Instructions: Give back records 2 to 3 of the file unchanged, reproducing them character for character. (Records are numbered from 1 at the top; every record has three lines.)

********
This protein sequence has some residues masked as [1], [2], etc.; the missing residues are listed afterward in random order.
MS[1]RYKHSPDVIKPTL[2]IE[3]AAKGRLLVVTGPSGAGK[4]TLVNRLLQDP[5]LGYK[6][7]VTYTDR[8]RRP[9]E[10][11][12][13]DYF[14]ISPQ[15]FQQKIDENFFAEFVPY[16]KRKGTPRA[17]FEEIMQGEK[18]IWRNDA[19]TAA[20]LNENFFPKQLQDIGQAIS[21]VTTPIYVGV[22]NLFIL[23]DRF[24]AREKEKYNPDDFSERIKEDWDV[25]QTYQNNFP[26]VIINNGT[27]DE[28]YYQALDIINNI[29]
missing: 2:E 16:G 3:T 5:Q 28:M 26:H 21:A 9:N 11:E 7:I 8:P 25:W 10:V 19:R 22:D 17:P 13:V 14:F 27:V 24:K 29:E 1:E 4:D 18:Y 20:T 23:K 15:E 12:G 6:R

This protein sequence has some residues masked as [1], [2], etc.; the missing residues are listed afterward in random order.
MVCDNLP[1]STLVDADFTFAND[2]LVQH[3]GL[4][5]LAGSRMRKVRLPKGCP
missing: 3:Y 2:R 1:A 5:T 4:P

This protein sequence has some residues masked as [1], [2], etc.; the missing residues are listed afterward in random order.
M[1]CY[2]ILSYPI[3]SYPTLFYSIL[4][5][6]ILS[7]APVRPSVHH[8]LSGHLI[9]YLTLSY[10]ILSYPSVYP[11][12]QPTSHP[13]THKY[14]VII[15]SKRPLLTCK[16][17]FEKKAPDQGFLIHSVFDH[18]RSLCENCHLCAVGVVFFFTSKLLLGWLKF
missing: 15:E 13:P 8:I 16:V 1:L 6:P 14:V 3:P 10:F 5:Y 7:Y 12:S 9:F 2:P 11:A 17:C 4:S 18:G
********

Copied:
This protein sequence has some residues masked as [1], [2], etc.; the missing residues are listed afterward in random order.
MVCDNLP[1]STLVDADFTFAND[2]LVQH[3]GL[4][5]LAGSRMRKVRLPKGCP
missing: 3:Y 2:R 1:A 5:T 4:P

This protein sequence has some residues masked as [1], [2], etc.; the missing residues are listed afterward in random order.
M[1]CY[2]ILSYPI[3]SYPTLFYSIL[4][5][6]ILS[7]APVRPSVHH[8]LSGHLI[9]YLTLSY[10]ILSYPSVYP[11][12]QPTSHP[13]THKY[14]VII[15]SKRPLLTCK[16][17]FEKKAPDQGFLIHSVFDH[18]RSLCENCHLCAVGVVFFFTSKLLLGWLKF
missing: 15:E 13:P 8:I 16:V 1:L 6:P 14:V 3:P 10:F 5:Y 7:Y 12:S 9:F 2:P 11:A 17:C 4:S 18:G